'More than just a choir:' Shallaway celebrates 25 years
'Community is at the centre of it,' says founder Susan Knight
They're in Iraq, helping children who grew up under ISIS. They're in San Francisco, leading teams building self-driving vehicles. They're renowned Canadian musicians and radio hosts.
As the Shallaway Youth Choir celebrates its 25th anniversary, many of its alumni are world leaders and world changers, living all over the globe and working to make it a better place.
They credit their success to their experience in the choir.
"I think Shallaway did change the path of my life," said Erica Lilly, a family physician in Ottawa who sang with Shallaway for eight years.
"It gave me a drive to achieve high levels, but in a way that you brought everybody with you. So it wasn't individual achievement, it was group achievement."
Susan Knight, now the chancellor of Memorial University, started the choir as a culture response to the cod moratorium, to create a new generation of Newfoundland and Labradorians who had pride in their province and the belief they could create change in their home and in the world.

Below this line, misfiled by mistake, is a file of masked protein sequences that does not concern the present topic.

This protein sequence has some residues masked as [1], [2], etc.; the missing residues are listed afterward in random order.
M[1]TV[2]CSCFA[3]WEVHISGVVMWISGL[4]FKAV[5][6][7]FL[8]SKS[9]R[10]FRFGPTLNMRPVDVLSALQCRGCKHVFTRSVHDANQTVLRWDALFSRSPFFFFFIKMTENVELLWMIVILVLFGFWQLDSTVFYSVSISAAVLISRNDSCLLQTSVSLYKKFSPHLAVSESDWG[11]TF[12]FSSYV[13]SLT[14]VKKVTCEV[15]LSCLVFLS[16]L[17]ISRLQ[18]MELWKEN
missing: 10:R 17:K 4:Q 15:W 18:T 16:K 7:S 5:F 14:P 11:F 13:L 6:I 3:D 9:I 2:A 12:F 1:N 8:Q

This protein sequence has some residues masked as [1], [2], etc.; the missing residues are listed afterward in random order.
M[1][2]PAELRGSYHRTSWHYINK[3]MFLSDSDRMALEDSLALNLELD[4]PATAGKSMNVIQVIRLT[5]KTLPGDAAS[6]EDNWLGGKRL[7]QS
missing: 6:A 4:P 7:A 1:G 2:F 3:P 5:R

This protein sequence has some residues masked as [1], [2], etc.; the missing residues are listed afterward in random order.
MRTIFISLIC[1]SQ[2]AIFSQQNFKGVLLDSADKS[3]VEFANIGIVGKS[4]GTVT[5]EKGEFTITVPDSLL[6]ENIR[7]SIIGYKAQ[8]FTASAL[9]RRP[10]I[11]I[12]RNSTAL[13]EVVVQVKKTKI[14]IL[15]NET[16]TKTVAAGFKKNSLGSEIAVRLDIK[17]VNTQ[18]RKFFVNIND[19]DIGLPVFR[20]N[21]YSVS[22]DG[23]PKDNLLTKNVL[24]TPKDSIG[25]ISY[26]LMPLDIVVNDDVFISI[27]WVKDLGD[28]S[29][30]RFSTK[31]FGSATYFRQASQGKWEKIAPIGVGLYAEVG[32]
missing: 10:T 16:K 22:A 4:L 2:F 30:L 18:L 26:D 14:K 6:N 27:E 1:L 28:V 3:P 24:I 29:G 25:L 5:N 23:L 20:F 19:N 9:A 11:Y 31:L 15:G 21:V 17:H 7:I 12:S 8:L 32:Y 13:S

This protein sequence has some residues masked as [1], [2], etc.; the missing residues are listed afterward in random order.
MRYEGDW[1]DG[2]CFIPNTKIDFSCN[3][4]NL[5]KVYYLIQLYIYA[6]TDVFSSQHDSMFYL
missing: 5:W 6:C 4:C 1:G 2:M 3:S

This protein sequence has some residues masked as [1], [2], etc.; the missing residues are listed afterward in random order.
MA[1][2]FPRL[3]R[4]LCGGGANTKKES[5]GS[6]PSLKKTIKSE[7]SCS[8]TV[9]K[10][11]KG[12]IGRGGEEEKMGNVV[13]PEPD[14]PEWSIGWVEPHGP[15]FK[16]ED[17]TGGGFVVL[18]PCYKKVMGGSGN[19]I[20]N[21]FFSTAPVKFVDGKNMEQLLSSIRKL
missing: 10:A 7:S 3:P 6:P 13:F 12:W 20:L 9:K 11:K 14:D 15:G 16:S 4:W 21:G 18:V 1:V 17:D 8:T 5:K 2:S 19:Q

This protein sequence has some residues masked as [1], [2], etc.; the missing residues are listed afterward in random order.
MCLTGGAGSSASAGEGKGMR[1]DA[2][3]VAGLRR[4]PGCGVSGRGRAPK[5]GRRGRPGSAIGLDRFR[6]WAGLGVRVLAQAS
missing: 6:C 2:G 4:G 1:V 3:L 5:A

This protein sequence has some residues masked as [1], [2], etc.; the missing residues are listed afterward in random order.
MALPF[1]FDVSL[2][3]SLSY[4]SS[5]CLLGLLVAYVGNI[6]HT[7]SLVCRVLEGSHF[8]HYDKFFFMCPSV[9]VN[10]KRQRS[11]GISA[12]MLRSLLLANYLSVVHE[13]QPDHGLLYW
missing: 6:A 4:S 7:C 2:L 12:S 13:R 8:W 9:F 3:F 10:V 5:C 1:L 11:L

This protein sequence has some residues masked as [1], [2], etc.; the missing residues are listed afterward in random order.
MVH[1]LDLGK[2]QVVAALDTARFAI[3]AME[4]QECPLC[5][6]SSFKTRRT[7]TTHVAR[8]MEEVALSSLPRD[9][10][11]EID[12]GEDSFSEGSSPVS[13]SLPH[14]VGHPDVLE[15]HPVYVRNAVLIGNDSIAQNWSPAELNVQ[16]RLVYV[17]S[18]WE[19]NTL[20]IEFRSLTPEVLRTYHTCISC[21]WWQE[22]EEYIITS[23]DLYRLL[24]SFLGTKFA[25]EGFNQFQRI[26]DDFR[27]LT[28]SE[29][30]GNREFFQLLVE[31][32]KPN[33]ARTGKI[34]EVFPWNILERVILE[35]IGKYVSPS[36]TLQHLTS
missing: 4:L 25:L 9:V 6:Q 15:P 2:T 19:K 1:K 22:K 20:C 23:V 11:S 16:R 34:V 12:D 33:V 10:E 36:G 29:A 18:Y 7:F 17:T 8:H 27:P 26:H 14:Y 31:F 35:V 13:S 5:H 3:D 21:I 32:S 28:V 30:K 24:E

"Community is at the centre of it," said Knight.
"And it's in the music, too. Because every song is a slice of real life, and we always make sure they understand what it's about."
'More than a choir'
But it isn't just about the music.
"Shallaway is much more than a choir, it's also a leadership hub," said Ryan McDonald, a master's student in music at the University of Toronto and a member of Shallaway for nine years.
"One thing we're constantly talking about is leadership, and how we can be leaders and mentors for one another, how we're able to share our experience with the younger choristers."
Choristers sing songs from Newfoundland and Labrador and learn about the cultural history of the province, and they sing songs from around the world, and travel around the world to perform and compete.
In 2015, the Shallaway Youth Choir was recognized as the Children's Choir of the World at the 2015 Llangollen Musical Festival in Wales.
"Singing in this choir, kids really believe that they can do anything and they have huge capacity," said Kellie Walsh, the choir's artistic director.
"Then they graduate and they go to university and they live that [idea of] 'Of course I can make things better, I can make change in my community.'"
To meet some of Shallaway incredible alumni — like Tim Baker of Hey Rosetta! — and to find out why they never sing "chickenissimo," check out CBC's special on Shallaway's 25th anniversary.
With files from Angela Antle